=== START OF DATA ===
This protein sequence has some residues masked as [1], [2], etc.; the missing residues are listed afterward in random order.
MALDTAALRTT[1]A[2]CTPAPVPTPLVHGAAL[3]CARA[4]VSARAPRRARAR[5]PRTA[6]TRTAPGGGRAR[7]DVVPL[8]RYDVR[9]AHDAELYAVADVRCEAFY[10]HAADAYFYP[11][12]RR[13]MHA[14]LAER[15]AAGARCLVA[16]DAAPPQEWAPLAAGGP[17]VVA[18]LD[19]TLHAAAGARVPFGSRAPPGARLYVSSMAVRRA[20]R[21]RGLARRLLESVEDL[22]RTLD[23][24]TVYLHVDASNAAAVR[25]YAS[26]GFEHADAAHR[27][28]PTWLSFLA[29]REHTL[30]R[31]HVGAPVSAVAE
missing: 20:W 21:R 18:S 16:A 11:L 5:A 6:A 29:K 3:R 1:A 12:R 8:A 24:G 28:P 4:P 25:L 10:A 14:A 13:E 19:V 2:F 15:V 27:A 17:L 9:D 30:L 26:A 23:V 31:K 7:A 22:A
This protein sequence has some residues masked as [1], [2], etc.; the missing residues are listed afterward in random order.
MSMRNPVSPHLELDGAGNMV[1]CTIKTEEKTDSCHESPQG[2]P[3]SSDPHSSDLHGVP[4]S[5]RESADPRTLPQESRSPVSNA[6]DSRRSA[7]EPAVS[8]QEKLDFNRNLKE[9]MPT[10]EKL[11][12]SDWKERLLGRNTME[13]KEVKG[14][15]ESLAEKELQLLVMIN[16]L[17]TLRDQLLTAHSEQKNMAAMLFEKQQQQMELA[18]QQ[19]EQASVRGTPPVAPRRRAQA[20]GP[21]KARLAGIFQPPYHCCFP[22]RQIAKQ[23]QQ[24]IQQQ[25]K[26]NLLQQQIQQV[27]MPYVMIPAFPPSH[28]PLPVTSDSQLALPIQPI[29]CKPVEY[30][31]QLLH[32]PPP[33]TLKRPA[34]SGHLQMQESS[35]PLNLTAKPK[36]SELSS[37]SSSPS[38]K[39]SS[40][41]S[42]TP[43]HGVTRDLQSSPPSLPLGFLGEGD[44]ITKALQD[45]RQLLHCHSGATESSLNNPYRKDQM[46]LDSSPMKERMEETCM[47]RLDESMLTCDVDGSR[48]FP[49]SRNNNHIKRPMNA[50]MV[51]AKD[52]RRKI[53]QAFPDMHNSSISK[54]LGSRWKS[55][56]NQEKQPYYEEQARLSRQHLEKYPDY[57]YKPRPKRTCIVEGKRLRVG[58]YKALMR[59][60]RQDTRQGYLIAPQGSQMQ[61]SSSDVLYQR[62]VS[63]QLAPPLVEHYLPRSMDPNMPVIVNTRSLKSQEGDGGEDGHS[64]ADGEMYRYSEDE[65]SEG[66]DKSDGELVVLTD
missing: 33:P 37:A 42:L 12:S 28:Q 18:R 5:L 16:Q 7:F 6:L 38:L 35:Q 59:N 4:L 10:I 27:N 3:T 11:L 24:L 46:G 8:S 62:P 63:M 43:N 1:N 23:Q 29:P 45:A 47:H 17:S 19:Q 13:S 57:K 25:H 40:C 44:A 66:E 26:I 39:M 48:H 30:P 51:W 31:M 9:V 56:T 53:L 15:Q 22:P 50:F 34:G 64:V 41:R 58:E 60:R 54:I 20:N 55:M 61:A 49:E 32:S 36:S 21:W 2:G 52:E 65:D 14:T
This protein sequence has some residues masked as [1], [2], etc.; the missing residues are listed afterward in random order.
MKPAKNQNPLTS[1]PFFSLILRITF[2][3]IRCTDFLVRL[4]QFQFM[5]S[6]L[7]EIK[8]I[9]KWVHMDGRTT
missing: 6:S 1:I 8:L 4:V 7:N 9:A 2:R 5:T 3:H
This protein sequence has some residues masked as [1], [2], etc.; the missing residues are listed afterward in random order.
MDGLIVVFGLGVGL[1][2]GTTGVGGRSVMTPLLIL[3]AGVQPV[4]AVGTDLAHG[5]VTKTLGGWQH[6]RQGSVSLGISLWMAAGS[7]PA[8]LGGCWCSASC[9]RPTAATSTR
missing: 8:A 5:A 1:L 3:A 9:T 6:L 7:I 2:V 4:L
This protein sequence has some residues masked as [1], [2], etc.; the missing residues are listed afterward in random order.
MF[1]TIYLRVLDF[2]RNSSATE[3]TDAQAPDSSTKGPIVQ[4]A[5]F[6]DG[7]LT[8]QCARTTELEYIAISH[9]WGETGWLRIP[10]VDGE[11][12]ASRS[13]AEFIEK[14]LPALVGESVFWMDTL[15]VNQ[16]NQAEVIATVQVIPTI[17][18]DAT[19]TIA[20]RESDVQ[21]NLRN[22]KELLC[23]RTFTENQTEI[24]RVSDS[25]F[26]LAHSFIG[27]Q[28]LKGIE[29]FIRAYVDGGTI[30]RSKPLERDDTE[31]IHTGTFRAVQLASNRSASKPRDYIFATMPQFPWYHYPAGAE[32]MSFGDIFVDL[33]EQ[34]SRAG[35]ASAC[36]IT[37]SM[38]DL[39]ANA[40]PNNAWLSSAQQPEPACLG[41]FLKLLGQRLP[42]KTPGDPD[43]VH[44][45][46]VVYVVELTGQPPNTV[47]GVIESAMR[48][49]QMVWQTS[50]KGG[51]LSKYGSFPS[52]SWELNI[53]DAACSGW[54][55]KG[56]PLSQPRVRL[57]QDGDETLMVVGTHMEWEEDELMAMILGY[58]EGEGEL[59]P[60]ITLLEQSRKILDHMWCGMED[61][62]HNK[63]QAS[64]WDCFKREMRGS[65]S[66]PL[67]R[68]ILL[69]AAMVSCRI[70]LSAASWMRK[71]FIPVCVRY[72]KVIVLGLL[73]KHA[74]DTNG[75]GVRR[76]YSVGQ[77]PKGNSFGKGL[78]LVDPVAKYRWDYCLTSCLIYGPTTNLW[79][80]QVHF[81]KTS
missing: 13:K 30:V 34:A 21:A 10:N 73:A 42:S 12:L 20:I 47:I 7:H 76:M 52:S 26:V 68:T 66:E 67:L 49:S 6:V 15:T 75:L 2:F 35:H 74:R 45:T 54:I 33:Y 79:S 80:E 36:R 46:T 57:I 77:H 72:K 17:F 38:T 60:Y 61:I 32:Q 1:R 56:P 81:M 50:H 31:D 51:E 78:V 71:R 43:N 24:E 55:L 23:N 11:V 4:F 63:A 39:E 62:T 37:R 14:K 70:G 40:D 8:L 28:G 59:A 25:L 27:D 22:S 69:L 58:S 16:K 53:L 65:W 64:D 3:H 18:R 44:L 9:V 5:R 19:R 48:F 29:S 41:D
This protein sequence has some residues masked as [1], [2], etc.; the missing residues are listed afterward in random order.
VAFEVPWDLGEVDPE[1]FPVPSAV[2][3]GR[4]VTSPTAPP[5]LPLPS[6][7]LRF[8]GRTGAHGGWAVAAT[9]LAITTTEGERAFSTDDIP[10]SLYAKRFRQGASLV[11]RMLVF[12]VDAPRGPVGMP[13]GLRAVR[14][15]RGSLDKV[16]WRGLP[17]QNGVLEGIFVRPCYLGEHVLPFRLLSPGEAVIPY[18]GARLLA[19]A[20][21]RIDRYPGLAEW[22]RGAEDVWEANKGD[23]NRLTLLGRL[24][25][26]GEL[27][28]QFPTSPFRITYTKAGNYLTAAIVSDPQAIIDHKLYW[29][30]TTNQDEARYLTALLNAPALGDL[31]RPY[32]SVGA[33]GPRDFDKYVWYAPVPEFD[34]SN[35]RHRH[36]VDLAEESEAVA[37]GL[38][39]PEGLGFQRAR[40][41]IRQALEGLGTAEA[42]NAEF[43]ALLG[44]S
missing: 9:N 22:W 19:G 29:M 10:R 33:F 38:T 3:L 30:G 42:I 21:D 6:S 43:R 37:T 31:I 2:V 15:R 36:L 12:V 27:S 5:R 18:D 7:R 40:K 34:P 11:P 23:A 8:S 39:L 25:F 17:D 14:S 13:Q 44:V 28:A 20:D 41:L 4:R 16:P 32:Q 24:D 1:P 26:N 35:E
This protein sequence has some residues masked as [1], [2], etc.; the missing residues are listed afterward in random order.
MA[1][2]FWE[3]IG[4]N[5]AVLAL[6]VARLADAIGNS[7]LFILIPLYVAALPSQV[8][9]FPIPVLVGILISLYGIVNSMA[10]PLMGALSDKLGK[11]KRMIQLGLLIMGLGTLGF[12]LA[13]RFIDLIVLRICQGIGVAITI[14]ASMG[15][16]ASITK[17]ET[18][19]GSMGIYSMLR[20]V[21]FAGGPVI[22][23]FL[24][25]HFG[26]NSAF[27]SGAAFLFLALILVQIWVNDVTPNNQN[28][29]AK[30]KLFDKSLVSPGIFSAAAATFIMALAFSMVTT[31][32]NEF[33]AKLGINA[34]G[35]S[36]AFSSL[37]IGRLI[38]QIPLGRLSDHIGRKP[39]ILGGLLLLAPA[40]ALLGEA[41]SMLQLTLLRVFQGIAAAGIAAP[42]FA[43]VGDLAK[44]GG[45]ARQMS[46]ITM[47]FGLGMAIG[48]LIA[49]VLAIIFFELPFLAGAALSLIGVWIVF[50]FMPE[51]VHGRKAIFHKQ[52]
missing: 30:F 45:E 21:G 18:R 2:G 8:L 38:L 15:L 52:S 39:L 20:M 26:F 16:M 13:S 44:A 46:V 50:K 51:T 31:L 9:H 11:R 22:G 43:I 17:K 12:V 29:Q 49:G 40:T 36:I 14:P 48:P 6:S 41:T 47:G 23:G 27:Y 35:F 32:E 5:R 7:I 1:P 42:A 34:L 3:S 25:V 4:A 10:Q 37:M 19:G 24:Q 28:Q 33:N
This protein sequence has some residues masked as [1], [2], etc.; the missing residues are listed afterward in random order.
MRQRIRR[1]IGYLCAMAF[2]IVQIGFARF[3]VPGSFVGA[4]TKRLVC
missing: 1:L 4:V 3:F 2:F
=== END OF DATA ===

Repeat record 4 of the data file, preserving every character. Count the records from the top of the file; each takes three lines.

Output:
This protein sequence has some residues masked as [1], [2], etc.; the missing residues are listed afterward in random order.
MDGLIVVFGLGVGL[1][2]GTTGVGGRSVMTPLLIL[3]AGVQPV[4]AVGTDLAHG[5]VTKTLGGWQH[6]RQGSVSLGISLWMAAGS[7]PA[8]LGGCWCSASC[9]RPTAATSTR
missing: 8:A 5:A 1:L 3:A 9:T 6:L 7:I 2:V 4:L